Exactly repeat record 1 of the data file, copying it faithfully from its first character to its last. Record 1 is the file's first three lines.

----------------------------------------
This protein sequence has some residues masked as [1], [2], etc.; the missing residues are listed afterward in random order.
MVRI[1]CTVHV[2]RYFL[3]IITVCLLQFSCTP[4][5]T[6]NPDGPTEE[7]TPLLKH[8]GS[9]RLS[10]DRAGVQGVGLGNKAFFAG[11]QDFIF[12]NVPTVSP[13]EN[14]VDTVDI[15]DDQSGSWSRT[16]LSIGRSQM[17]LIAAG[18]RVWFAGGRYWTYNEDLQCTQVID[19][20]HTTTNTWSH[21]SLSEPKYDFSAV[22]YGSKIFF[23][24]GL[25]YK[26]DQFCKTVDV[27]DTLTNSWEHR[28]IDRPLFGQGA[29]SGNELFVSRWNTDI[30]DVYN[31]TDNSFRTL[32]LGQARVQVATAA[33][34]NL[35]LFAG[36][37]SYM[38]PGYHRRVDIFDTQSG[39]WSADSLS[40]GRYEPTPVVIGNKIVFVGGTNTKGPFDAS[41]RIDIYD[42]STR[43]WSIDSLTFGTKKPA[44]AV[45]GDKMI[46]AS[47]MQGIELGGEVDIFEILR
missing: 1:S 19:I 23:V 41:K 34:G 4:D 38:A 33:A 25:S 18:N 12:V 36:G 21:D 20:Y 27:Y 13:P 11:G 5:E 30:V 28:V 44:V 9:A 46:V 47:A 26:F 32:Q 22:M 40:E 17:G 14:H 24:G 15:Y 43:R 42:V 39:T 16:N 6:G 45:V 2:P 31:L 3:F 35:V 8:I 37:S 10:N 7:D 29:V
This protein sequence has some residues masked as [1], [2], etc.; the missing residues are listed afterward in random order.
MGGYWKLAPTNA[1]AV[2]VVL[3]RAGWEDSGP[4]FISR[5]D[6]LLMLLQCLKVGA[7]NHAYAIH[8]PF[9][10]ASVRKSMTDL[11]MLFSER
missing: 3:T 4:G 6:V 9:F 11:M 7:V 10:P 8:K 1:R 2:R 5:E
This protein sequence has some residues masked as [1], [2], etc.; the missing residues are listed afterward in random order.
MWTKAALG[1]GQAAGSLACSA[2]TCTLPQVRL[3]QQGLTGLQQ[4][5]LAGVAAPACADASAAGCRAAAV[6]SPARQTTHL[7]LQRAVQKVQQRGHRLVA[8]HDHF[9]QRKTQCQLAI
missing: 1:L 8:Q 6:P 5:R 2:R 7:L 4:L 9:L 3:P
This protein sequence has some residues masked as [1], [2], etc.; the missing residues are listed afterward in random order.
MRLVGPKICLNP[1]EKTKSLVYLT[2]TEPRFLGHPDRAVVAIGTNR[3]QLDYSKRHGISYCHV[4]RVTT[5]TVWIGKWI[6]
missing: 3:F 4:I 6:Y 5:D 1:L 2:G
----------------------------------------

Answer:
This protein sequence has some residues masked as [1], [2], etc.; the missing residues are listed afterward in random order.
MVRI[1]CTVHV[2]RYFL[3]IITVCLLQFSCTP[4][5]T[6]NPDGPTEE[7]TPLLKH[8]GS[9]RLS[10]DRAGVQGVGLGNKAFFAG[11]QDFIF[12]NVPTVSP[13]EN[14]VDTVDI[15]DDQSGSWSRT[16]LSIGRSQM[17]LIAAG[18]RVWFAGGRYWTYNEDLQCTQVID[19][20]HTTTNTWSH[21]SLSEPKYDFSAV[22]YGSKIFF[23][24]GL[25]YK[26]DQFCKTVDV[27]DTLTNSWEHR[28]IDRPLFGQGA[29]SGNELFVSRWNTDI[30]DVYN[31]TDNSFRTL[32]LGQARVQVATAA[33][34]NL[35]LFAG[36][37]SYM[38]PGYHRRVDIFDTQSG[39]WSADSLS[40]GRYEPTPVVIGNKIVFVGGTNTKGPFDAS[41]RIDIYD[42]STR[43]WSIDSLTFGTKKPA[44]AV[45]GDKMI[46]AS[47]MQGIELGGEVDIFEILR
missing: 1:S 19:I 23:V 41:K 34:G 4:D 38:A 33:A 25:S 18:N 12:V 36:G 21:D 20:Y 27:Y 13:P 11:G 5:E 30:V 28:V 44:V 9:A 46:V 47:A 26:F 32:Q 22:M 40:E 17:G 14:H 24:G 15:Y 43:R 42:V 39:T 16:N 6:G 45:V 2:P 31:L 3:F 35:V 8:I 37:S 10:N 7:D 29:V